Having his “soul stripped bare”: Reflecting on life in London and his thoughts on Japan.

――The coronavirus put your travels around the world on pause, which led to your latest work. Do you think your experiences living abroad have affected your artistic expression?

Yuto: To live abroad, particularly in the West, is to learn about individualism. Suddenly, you’re living as a “foreigner,” so it’s like you’re in the lowest position on the hierarchy. Japanese people live in Japan because they can live in an environment where they’re protected. Living in the UK, I had a lot of experiences that felt like having my soul stripped bare. It was huge to be able to experience that fairly early in life. Also, as I use two languages in my everyday life, I’ve experienced a sense of detachment from the broader Japanese community and the formation of a new, individual ego. That’s been in progress for the past ten years. I was constantly in flux.

――Between your former self and the self you’d cultivated from living abroad?

Yuto: Yeah. I think that’s what it means to speak two languages in the first place. There starts to be a divide between when you’re acting Japanese and what you really think. The same is true of your values. There are often stories about people who go to the US for two weeks and come back a different person. (laughs) It’s a joke, but it’s true that the longer you live abroad, the larger the gap between your old self and the senses you’ve cultivated after seeing the world becomes. It becomes harder to strike a balance. For example, if I go back to my hometown and talk to one of my friends from home, I speak to them as my old self. But then I think: maybe that’s not how I really feel. That sort of “fluctuation” starts to occur.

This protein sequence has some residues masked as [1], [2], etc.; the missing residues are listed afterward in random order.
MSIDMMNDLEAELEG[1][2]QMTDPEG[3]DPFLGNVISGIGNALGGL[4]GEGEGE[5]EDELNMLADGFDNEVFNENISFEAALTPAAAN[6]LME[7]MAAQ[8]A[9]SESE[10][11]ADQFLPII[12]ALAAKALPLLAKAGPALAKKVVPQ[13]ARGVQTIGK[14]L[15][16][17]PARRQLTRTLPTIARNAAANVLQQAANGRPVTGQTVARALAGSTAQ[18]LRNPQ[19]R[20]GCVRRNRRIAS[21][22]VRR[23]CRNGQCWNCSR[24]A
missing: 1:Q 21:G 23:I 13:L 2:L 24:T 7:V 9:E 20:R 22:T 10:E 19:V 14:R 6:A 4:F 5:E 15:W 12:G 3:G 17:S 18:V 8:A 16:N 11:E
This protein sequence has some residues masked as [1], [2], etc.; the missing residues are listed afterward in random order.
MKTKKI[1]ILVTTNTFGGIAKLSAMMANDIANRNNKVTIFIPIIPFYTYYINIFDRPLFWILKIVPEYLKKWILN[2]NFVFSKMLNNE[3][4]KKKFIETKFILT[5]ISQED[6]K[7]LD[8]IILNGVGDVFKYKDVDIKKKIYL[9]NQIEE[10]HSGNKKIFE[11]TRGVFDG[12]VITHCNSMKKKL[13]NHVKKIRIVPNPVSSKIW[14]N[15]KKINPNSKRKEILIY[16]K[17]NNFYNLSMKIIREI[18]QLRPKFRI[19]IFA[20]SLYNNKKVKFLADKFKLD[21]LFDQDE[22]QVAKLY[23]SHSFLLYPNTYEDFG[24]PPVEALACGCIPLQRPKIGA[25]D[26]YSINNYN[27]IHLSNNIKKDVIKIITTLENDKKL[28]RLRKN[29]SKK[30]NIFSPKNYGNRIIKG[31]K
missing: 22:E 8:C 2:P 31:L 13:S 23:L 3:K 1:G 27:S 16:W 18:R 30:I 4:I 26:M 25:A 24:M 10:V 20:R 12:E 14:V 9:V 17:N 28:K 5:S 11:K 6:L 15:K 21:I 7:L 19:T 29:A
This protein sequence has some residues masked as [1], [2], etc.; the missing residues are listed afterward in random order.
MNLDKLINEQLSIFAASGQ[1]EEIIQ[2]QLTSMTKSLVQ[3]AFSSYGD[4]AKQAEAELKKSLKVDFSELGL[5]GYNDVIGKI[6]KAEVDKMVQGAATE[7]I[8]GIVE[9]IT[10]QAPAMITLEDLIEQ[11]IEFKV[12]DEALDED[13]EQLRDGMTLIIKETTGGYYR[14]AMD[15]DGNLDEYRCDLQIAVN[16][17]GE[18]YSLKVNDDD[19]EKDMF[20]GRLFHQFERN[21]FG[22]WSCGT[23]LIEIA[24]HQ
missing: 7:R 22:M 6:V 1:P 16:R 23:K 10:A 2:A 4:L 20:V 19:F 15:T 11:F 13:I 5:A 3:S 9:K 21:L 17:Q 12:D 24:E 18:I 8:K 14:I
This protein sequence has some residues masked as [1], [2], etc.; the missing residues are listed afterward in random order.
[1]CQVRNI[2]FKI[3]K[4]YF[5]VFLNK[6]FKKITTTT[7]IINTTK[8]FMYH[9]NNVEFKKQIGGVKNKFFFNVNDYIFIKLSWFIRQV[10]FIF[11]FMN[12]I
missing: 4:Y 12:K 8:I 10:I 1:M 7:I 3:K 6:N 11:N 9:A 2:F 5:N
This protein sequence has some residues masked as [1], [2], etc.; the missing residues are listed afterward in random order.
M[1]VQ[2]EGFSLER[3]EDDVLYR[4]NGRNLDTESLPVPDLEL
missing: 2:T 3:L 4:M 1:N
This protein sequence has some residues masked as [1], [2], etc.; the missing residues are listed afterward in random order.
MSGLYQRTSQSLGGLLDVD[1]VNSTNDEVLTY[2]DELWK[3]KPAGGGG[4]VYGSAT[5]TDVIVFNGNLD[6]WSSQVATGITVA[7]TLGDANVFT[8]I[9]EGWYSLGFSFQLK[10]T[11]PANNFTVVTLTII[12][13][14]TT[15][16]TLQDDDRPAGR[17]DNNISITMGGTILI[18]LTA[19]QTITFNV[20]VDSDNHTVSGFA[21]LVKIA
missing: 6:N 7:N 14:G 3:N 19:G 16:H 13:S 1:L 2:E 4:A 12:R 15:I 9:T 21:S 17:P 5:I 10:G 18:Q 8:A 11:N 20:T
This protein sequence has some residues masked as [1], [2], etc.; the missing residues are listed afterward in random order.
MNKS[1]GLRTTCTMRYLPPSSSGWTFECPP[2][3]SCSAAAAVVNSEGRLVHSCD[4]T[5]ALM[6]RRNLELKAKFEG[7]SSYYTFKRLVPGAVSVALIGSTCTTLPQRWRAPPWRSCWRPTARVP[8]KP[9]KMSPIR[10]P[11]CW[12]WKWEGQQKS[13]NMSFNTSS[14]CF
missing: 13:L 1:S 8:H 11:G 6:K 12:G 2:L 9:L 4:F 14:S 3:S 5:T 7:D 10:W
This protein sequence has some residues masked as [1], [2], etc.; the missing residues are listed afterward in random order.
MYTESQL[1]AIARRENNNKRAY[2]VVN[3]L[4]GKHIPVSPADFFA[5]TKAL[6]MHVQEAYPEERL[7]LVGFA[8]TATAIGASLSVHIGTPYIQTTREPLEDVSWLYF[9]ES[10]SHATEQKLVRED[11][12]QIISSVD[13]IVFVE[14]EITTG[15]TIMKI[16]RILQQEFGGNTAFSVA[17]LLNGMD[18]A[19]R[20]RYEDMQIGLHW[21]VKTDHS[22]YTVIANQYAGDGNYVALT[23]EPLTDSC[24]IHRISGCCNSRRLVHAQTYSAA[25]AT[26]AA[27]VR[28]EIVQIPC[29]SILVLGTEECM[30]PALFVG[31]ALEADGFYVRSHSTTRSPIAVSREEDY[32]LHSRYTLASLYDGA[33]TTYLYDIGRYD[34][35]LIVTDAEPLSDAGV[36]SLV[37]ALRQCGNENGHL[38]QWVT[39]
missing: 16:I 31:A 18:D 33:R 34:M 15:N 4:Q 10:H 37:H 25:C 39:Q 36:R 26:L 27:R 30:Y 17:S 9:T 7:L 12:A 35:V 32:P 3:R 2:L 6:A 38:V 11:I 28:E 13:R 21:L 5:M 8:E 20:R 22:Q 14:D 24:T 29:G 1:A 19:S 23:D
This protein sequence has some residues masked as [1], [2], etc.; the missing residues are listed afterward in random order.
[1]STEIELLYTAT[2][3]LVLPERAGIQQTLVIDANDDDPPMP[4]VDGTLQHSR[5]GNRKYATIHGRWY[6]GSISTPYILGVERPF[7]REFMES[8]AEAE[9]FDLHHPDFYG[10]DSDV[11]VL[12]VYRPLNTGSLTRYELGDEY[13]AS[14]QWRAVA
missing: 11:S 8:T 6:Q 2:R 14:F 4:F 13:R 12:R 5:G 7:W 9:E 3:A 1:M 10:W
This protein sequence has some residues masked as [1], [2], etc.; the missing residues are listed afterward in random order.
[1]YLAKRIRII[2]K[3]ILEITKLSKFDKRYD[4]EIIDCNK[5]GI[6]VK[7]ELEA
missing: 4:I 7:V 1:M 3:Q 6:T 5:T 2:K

――I also live between two locations, and I wouldn’t go as far as to say I have two personalities—but I totally get what you mean.

Yuto: When your ego is in flux, you lose sight of your own life. When that happens, you suddenly start to waver as an artist. After going through that period in 2018 or 19, I gradually realized that this is just who I am. I guess I started to give up, in a good way. I also figured out how to approach the Japanese community in my own way. To put it simply, I figured out what kind of attitude I should have as The fin., as someone who makes music. The answer to that had become simpler in my mind. That’s what I’d been thinking about since 2020, and that became an album.

――To look at it from a broader perspective, do you mean that you started thinking about your role as a musician who has toured the world?

Yuto: Maybe. I’m already in my 30s, and obviously, I’m Japanese. As someone who came back to Japan after seeing the world, I think there’s a lot I can do as a musician, especially in these COVID times.

Japanese people are shy, and there’s a culture of bashfulness. That philosophy is engrained in our DNA. But since the coronavirus, I think that hasn’t affected us in such a good way. We don’t tell people much about ourselves, and the way we keep our distance from people is a bit different. That’s why I want to sing more honestly about myself now. Through that, I want to work on the current state of Japan. I want to speak out about the things I’m uncomfortable about or want to change.